OTTAWA -- The final days of the marathon federal election have revolved around the role of lobbyists in campaigns.

The issue erupted when Liberal campaign co-chair Dan Gagnier abruptly resigned after it was revealed he'd provided TransCanada Corp. this week with advice on how and when to lobby a new -- and possibly Liberal -- government on its controversial Energy East pipeline proposal.

"This is about Liberals trying to feather their own bed," NDP Leader Tom Mulcair declared Friday.

Liberals countered by pointing out that Mulcair's senior campaign adviser, Brad Lavigne, was registered until late last month as a lobbyist in Ontario for the Canadian Fuels Associations, which represents a host of big oil companies, including Chevron, Imperial Oil, Shell Canada and Suncor.

The NDP said Lavigne quit his job as lobbyist and asked to be de-registered last May but, even so, Liberals pointed out he started work on the Mulcair campaign last January, while still employed by Hill and Knowlton.

In the midst of all this backing and forthing, it's worth remembering that no rule or law prohibits lobbyists from being involved in federal campaigns. If they are involved, however, it could severely limit their ability to earn a living as a lobbyist after the election, should their preferred party or candidate win. That's why many lobbyists, who used to be routinely involved in campaigns, now choose to sit on the sidelines.

What the Lobbying Act says: Lobbyists are required to abide by the Lobbyists' Code of Conduct. Rule 8 of the code states that "lobbyists shall not place public office holders in a conflict of interest by proposing or undertaking any action that would constitute an improper influence on a public office holder."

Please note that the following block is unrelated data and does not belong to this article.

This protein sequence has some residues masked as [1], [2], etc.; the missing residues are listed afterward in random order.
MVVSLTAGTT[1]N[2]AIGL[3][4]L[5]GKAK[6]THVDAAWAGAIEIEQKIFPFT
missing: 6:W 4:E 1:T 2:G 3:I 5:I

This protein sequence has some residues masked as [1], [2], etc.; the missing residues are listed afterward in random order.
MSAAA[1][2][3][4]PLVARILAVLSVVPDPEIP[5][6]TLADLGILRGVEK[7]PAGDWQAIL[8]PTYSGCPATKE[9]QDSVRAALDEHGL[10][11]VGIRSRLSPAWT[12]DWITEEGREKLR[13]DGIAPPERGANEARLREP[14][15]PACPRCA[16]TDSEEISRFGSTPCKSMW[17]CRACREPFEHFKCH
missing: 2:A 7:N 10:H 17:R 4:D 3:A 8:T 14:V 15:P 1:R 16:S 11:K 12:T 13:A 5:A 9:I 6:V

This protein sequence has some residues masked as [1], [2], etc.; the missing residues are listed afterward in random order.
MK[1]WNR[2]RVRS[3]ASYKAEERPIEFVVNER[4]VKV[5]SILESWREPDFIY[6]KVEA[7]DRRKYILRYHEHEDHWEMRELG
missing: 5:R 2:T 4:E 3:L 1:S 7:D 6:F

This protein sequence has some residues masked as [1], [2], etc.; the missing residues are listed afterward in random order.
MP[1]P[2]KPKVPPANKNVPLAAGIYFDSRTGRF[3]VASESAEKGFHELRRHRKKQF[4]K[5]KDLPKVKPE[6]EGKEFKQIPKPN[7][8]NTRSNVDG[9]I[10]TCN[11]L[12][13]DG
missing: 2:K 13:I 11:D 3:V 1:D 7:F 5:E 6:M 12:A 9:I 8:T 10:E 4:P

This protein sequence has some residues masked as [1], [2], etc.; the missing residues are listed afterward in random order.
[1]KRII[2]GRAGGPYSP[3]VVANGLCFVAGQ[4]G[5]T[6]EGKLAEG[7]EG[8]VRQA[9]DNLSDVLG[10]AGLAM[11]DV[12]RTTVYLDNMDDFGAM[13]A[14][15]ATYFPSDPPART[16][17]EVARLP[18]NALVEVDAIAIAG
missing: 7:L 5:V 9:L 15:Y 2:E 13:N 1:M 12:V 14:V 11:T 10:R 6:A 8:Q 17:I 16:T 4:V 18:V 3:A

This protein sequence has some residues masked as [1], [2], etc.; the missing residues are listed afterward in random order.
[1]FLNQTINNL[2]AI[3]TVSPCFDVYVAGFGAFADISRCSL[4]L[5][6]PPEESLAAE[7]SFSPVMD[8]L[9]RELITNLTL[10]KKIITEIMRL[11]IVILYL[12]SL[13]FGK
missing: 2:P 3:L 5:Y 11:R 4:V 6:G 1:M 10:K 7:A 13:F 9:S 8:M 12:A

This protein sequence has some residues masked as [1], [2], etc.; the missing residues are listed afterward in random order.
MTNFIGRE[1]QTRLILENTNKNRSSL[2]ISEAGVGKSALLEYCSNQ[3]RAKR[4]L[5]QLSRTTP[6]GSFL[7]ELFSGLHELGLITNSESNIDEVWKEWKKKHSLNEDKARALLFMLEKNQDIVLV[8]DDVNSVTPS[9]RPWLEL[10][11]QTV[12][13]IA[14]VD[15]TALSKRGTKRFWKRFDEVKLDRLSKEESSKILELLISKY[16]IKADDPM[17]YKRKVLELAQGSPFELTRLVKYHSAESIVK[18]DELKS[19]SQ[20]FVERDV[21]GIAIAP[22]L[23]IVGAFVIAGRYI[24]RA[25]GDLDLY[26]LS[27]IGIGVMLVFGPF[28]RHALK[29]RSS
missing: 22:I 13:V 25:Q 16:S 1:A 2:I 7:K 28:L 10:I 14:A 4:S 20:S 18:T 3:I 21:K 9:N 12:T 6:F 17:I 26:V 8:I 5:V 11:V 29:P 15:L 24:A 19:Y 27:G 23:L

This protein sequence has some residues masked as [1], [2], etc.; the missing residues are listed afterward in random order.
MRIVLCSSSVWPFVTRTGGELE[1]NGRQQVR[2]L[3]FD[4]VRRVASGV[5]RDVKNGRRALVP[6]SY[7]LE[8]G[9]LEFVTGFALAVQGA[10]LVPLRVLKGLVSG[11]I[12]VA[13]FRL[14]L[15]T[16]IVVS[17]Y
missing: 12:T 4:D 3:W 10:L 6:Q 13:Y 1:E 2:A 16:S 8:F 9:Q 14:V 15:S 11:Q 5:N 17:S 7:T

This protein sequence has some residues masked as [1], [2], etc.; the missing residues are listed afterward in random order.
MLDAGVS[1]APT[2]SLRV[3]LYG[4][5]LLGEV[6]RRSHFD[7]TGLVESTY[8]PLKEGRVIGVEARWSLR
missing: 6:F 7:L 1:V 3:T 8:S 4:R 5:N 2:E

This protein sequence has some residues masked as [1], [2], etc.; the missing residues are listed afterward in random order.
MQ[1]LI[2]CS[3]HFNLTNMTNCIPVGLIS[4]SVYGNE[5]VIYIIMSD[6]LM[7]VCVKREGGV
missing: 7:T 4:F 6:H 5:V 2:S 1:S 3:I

What that means: The commissioner of lobbying, Karen Shepherd has offered guidance to lobbyists about what the law means for their participation in campaigns.

"When a lobbyist carries out political activities, they must consider the risk of creating a sense of obligation on the part of the candidate," she wrote in revised guidelines for political participation last June.

"Should that candidate get elected, he or she would become a public office holder. If that lobbyist were to lobby them once elected, that sense of obligation to the lobbyist may result in a conflict of interest for the public office holder."

What kind of political activity is OK: In Shepherd's view, some political activities by lobbyists are relatively minor and can't reasonably be seen as creating a sense of obligation in a candidate: voting, posting a campaign lawn sign, scrutineering for a candidate, donating to a candidate or party, attending fundraising events and/or speaking on a political panel "when the lobbyist is expressing his or her own views as an individual."

A lobbyist who engages in any of those activities will face no limits on his or her ability to lobby the candidate or any of the candidate's staff after the election.

What kind of political activity is risky: More senior roles in a campaign pose a greater risk of creating the appearance of a conflict of interest should the candidate win election, Shepherd says. Such roles include serving in a paid position on a regional or national campaign, acting as a designated party spokesperson, writing speeches for a party leader, helping a leader prepare for debates, working in a strategic capacity in a party's war room, serving on the executive or board of a candidate's riding association, serving as campaign chair or in another strategic role on a local campaign team and organizing a fundraising event.

"Lobbyists who perform these political activities should recognize that undertaking such activities will mean that they cannot lobby that individual once elected, nor his or her staff," Shepherd says.

In the case of lobbyists who work on regional or national campaigns, she says they should not lobby the party leader or the leader's staff or any other public office holder who may reasonably feel a sense of obligation as a result of the lobbyist's campaign involvement.

So what happens to a lobbyist who gets involved in a campaign: Lobbyists are free to get actively involved, but if their preferred party or candidate wins election, they face a five-year ban on lobbying any public office holders who might feel beholden to them for their campaign efforts.